The leaders of Germany, Britain and France gather in Berlin Saturday for their first meeting since the war in Iraq. It's unclear whether the Berlin summit will help heal European differences over the war, and Iraq's postwar reconstruction or reach agreement in solving Europe's own economic problems.
The three European leaders arrive at the Berlin summit with sharply different views on ways to manage postwar Iraq. French President Jacques Chirac and German Chancellor Gerhard Schroeder, who led international opposition to the war, want power transferred to an Iraqi administration as quickly as possible, and the United Nations to assume a dominant role in the interim. They reiterated that stance during a meeting on Thursday.
British Prime Minister Tony Blair, Washington's staunchest ally during the war and current peacekeeping efforts, backs a slower transfer of power to an Iraqi government and apparently a more limited role for the U.N.
A Geneva meeting last weekend among the five permanent U.N. Security Council members failed to reach an agreement on the matter. But Christian Lequesne, a European Union expert at the Institute for Political Studies in Paris, believes the European leaders might strike some sort of a consensus in Berlin.
"Everybody is more flexible in the postwar situation," he said. "The question is not intervention or no intervention in Iraq. It's how to manage the post-Saddam situation. It's in everybody's interest to be more flexible. For these reasons, I'm rather optimistic about the possibility to have a compromise between the three so-called big member states."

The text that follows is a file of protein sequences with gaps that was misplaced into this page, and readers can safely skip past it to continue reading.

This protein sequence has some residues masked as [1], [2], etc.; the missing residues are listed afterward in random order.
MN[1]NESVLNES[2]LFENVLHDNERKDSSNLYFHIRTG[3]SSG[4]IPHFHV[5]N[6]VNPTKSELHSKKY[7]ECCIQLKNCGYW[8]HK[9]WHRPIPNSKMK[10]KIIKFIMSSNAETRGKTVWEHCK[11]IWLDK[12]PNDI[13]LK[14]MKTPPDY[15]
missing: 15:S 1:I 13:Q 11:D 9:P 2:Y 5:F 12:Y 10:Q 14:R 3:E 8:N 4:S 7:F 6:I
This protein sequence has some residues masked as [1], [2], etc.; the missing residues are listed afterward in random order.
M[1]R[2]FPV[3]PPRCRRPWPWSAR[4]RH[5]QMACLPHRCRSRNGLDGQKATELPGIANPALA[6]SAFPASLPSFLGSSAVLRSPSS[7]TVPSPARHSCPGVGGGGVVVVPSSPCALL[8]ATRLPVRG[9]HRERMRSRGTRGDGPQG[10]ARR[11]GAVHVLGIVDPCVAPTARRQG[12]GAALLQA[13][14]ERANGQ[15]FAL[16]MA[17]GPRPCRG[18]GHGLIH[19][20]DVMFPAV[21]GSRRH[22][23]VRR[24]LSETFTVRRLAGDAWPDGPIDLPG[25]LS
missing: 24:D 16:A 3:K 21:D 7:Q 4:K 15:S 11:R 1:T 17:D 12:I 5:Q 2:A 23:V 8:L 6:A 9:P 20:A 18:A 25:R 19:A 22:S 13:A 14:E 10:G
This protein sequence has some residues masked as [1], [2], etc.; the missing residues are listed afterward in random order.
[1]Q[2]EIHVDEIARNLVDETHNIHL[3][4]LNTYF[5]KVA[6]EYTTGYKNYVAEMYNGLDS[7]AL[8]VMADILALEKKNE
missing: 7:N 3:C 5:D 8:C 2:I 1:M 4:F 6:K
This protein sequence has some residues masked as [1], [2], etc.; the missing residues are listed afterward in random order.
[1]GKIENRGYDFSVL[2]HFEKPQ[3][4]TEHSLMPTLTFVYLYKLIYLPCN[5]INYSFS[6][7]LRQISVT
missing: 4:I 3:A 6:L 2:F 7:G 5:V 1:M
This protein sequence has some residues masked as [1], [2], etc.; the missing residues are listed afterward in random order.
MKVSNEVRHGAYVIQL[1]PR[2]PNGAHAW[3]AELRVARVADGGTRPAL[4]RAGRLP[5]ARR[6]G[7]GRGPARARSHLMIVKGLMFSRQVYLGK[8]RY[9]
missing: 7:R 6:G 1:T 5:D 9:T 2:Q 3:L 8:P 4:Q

In particular, Mr. Lequesne predicts Mr. Blair might be willing to make a deal with the French and German leaders about greater U.N. involvement in Iraq, although possibly not direct administration of the country.
But another French analyst, Philippe Moreau Defarges, believes the three countries remain far apart when it comes to Iraq.
"It's difficult to be optimistic. Because on the one side, Blair will be in a difficult position, because the U.S. and British troops are in a difficult situation in Iraq," he said. "And I think probably Mr. Schroeder and Mr. Chirac are not ready to give a lot of ground, are not ready to make a lot of compromises. Because, in a way, they don't want to get involved in Iraq - to send troops or to send money."
Mr. Moreau Defarges, an expert at the French Institute for International Relations, says the three leaders also have very different views about the European economy - another likely subject to be addressed in Berlin. Unlike France and Germany, Britain is not a member of the euro zone. For that reason, he says, Mr. Blair has little authority in pushing Mr. Chirac and Mr. Schroeder to meet European Union budget deficit caps that both countries have exceeded.
Mr. Blair also does not support French and German proposals to build a European defense center separate from NATO. For these and other reasons, he says, the Berlin summit is likely to do little more than paper over differences that still divide the EU's three most powerful members.